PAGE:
CHICAGO -- K-VA-T Food Stores, Abingdon, Va., is steadily moving ahead with installing fuel centers in its Food City parking lots and may eventually sell gas in more than half of its locations, said Louis Scudere, vice president, research and site development, during the Food Marketing Institute show here.
K-VA-T now has 21 fuel centers, two locations are under construction "with tanks in the ground," and three more are in the design stage, Scudere told SN after a workshop on "Petroleum Marketing," which he moderated. The chain has 86 stores. "We've been putting them into almost all of our new construction except where site characteristics might prohibit it. Then we will probably do one or two retrofits a year," he said.
Retrofits take more time, he said, "because you have to get into zoning and landlord issues that you can usually address on the front end of a new operation."
The viability of a fuel station "is very much real-estate driven. In some places, you are landlocked and there is no way to put one in."
But fuel has become an integral part of K-VA-T's marketing mix, he said. "Realistically 50%, or maybe as many as 70% of our stores could end up with fuel at some point in the future." Scudere would not pinpoint a timetable for the installations. The retailer installed its first fuel center about three years ago, he said.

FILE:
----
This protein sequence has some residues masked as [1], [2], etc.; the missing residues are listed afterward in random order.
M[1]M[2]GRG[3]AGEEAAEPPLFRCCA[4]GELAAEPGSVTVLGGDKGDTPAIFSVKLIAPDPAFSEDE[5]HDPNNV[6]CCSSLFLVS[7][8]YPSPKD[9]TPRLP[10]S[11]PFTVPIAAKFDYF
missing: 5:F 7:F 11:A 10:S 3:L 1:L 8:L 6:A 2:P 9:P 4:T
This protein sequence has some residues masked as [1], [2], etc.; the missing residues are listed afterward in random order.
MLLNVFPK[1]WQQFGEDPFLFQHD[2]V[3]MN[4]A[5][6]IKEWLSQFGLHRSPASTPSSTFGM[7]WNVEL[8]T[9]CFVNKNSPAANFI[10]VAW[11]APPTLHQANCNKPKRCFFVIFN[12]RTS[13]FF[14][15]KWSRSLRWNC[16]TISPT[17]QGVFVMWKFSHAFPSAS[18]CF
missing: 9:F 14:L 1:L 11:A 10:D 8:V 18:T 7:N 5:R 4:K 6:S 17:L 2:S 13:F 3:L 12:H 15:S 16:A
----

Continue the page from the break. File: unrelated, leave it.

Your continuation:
Scudere also would not say exactly how much K-VA-T is paying for the fuel centers, although he did discuss costs in general. An unattended site where the fuel is purchased in the store can cost as little as $150,000, while an attended operation with a canopy starts at $250,000. For operations like Albertson's, Boise, Idaho, which include a 3,000 to 4,000-square-foot convenience store, "my guess is that is running them somewhere around a million to a million-and-a-half dollars per site," Scudere said.
"So you can go from simple to very elaborate. It just depends on how you feel you need to represent yourself in the market," he said.
K-VA-T's installations are somewhere in between, with six fueling positions, a 28 by 80-foot canopy, and an 8 by 10-foot kiosk, which is staffed by an attendant, he said. In the kiosk, the retailer sells cigarettes, soft drinks, some candy and automotive products like motor oil and window-washer fluid. Bulletproof glass helps protect the attendant in case of safety threats.
Supermarkets can realize as much as a 20% sales uplift by installing gas stations, said Joseph Leto, president, Energy Analysts International, Westminster, Colo., a speaker on the workshop program. But Scudere would not divulge K-VA-T numbers, saying only, "We feel like there has been an uplift.
"For the first three years, we were content to try to understand the fuel business and understand the operations of the fuel centers. We wanted to become, hopefully, state-of-the-art fuel center operators. Then from that point, we are beginning to take the next step and integrating that operation into our stores," he said.
A frustration has been finding a vendor that could integrate the stores' point-of-sale system with that of the fuel center so that the retailer could use a loyalty card program to generate more crossover sales, he said. "Within the next six to 12 months, I think there are going to be some very viable retail solutions out there that are going to have the ability to integrate the fuel center and the in-store operations on the loyalty marketing level, and allow the operator to leverage that to a synergistic relationship," Scudere said.
Some supermarket shoppers don't patronize the fuel pumps, while some gas customers don't come into the grocery store. "Whatever we can do to drive whichever business the way that we need to drive it to optimize that asset utilization is what we need to do."